Amreshwar Pratap Sahi & Vivek Kumar Birla, JJ.
1. This petition assails the selection and award of dealership of L.P.G. by the Indian Oil Corporation at Ramkola, District Kushinagar in favour of the respondent No. 3 and for quashing of the order dated 7.5.2012. The category is open, and for women. The advertisement was earlier issued on 29.12.1997 followed by a fresh advertisement on 24.8.2000. The petitioner and the respondent No. 3 were both applicants alongwith other female category candidates. The first assessment and interview in respect of the candidature aforesaid took place when the interview was held on 19.6.2007 by the Selection Committee. The Selection Committee, however, put the results in abeyance and referred the matter to the Screening Committee. The Screening Committee again conducted an interview on 24.1.2008, but the outcome thereof was not approved by the competent authority.
2. The petitioner claims that she was placed at serial No. 1 in the empanelment so drawn but when the matter came up before the final authority, namely, the respondent No. 1, an order was passed on 3.7.2009 to the effect that the interviews conducted and the marks awarded were not in accordance with the guidelines and in view of the discrepancy which also indicated a 5% difference of marks between the candidates, inter se, a fresh interview was directed to be held by the said authority vide order dated 3.7.2009.
3. It is to be noted at this juncture that one of the candidates Gayatri Rao had filed Writ Petition No. 26406 of 2008 and another candidate Mamta Pathak had filed Writ Petition No. 35948 of 2009. The aforesaid two writ petitions were disposed of on 21.12.2010 by the following final orders:
In both these petitions the questions involved are similar and therefore, both of them are being disposed of by this common order.
The present petitions have been filed with the grievance that the case of the petitioners who had applied for LPG distributorship in Ramkolas, District Kushinagar pursuant to the advertisements, has not been considered in its proper perspective.
Learned Counsel for the respondents Sri Sanjeev Singh now submits that fresh interviews are to be held and the claim of the petitioners will also be considered. Sri Singh further submits that the claims of the parties would be considered as per the norms or the policy existing at the time of issuance of the advertisements. That being so, we do not perceive the petitioners having any grievance since their cases will also be considered again.
In this view of the matter, this petition is disposed of that the claim of the petitioners will also be considered while holding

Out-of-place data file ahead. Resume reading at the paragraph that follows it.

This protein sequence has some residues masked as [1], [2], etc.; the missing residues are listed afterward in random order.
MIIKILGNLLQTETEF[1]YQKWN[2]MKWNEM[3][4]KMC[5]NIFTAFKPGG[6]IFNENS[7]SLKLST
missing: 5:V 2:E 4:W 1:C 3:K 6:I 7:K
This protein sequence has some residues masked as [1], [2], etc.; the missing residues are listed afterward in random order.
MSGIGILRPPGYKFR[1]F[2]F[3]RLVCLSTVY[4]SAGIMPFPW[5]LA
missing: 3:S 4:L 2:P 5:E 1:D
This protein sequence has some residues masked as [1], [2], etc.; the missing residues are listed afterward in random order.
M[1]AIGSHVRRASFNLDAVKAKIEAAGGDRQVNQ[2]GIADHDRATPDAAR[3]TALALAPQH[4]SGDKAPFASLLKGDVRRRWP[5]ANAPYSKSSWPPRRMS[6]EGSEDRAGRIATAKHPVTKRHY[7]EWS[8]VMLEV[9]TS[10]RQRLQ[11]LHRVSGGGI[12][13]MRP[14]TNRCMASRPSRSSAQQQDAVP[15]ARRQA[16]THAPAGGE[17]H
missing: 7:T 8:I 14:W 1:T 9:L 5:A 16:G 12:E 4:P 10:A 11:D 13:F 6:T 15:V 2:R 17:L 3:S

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fresh interview pursuant to the advertisements.
4. A SLP against the same appears to have been filed by Mamta Pathak, but the same has been ultimately dismissed on 30.9.2013 on the ground of the subsequent developments that intervened, leaving it open to the appellant therein to take recourse to the appropriate procedure in accordance with law including a civil suit.
5. It appears that pursuant to the direction of the High Court dated 21.12.2010 a fresh interview was held on 16.3.2011 in which the respondent No. 3 was empanelled as the first candidate entitled for award of dealership. At this stage two writ petitions were filed, one by Gayatri Rao being Writ Petition No. 22827 of 2011 and the other by the petitioner Reeta Singh being Writ Petition No. 23330 of 2011. The petition of Reeta Singh was disposed of on 22.4.2011 and that of Gayatri Rao noticing the same on 11.5.2011 directing the authorities to decide the matter in relation to the objections of the empanelment dated 16.3.2011 simultaneously. These two judgments have been filed alongwith the writ petition and the counter-affidavit of the respondent No. 3. A perusal of both the judgments would indicate that the writ petitions were disposed of for considering the grievance of both the petitioners. However, in the order dated 22.4.2011 the operative part also indicated that till the final results are declared, as per the directions aforesaid, no letter of allotment will be issued in favour of any of the candidates.
6. However, the direction contained in the third paragraph of the judgment dated 22.4.2011 was deleted on a review application on 21.3.2012 by the same Bench and after the fifth paragraph of the same judgment a further direction was added that the petitioner's cause, namely that of Smt. Reeta Singh will be considered as per Clause 18 of the brochure applicable.
7. After the aforesaid directions were issued the impugned order rejecting the representation of the petitioner on 7.5.2012 has been passed.
8. It is stated in the counter-affidavit of the respondent No. 3 that the letter of intent was issued on 9.5.2012. This fact does not appear to have been brought to the notice of this Court either by the petitioner's Counsel, who submits that he had no knowledge of the letter of intent having been issued, and even by the Counsel for the Indian Oil Corporation Sri Sanjiv Singh when an interim order was passed on 9.7.2012 that no further action shall be taken on the basis of the interview dated 16.3.2011. It has been pointed out by Sri Siddhartha Srivastava, learned Counsel for the respondent No. 3, that on 24.7.2012 the Indian Oil Corporation issued a letter to withhold all activities related to the said dealership until further orders of the High Court.